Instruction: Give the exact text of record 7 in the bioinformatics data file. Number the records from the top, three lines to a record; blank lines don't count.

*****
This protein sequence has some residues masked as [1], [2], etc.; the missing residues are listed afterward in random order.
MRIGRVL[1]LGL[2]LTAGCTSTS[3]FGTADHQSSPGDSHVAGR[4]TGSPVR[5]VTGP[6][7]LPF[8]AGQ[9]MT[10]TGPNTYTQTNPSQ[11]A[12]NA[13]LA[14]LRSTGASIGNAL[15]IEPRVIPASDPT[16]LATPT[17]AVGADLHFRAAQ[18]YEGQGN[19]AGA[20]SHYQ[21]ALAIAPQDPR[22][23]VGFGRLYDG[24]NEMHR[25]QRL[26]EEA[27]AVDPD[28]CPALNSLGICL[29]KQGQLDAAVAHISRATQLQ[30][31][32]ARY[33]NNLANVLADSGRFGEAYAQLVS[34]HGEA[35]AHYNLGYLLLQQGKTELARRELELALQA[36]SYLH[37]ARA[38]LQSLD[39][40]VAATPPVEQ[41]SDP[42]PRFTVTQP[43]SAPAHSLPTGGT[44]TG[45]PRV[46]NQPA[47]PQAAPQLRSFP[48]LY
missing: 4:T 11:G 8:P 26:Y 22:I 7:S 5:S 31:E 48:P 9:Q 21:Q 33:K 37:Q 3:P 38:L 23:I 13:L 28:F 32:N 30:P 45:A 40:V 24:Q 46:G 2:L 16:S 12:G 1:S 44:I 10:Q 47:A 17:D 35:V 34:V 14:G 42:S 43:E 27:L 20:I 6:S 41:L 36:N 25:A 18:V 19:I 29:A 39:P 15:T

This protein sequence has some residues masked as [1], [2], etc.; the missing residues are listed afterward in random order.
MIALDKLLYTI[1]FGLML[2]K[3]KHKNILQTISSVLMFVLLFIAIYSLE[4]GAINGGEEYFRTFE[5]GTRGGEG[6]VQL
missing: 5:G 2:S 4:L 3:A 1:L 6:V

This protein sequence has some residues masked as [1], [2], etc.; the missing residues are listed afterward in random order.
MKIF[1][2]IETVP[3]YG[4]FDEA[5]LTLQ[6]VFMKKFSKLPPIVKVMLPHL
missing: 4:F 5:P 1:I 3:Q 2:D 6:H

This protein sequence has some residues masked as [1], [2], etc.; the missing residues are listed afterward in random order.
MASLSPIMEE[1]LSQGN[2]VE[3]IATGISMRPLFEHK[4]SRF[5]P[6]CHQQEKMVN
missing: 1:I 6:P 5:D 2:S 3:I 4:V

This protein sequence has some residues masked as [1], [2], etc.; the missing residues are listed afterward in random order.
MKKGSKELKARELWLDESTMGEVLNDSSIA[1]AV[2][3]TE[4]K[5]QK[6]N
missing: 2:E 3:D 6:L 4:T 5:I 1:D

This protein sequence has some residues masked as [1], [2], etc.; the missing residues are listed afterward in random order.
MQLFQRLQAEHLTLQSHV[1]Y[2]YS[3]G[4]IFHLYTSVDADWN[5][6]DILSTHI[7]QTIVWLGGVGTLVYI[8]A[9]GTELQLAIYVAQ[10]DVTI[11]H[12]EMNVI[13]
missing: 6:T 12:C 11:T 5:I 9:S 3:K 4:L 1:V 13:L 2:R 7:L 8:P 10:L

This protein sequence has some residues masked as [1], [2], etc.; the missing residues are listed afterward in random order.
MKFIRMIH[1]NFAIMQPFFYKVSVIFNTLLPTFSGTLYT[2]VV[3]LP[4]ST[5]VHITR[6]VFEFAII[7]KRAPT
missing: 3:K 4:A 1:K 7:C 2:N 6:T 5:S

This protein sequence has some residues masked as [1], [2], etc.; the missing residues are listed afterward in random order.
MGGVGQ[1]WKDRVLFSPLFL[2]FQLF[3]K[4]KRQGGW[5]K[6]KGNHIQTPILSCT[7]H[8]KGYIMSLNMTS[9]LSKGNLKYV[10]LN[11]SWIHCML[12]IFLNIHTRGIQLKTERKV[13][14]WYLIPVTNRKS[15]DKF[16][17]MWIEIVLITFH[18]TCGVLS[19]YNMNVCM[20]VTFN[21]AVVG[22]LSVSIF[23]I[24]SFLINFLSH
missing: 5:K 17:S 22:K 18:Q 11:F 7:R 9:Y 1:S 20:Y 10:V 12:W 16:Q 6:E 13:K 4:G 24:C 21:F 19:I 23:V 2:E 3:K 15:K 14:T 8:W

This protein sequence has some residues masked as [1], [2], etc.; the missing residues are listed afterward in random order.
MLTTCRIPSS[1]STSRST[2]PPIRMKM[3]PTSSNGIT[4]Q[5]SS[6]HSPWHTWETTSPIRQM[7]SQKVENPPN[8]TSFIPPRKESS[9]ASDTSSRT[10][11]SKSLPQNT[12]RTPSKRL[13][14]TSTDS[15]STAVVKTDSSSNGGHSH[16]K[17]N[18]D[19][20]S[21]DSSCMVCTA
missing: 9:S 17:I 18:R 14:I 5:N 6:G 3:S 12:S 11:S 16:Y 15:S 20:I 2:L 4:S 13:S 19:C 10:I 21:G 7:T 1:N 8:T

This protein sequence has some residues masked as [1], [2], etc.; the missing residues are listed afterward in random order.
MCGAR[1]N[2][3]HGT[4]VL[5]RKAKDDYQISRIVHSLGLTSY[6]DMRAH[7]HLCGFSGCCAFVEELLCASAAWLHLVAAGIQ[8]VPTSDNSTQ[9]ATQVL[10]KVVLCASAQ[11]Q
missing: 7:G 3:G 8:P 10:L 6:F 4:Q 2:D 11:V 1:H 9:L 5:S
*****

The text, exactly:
This protein sequence has some residues masked as [1], [2], etc.; the missing residues are listed afterward in random order.
MKFIRMIH[1]NFAIMQPFFYKVSVIFNTLLPTFSGTLYT[2]VV[3]LP[4]ST[5]VHITR[6]VFEFAII[7]KRAPT
missing: 3:K 4:A 1:K 7:C 2:N 6:T 5:S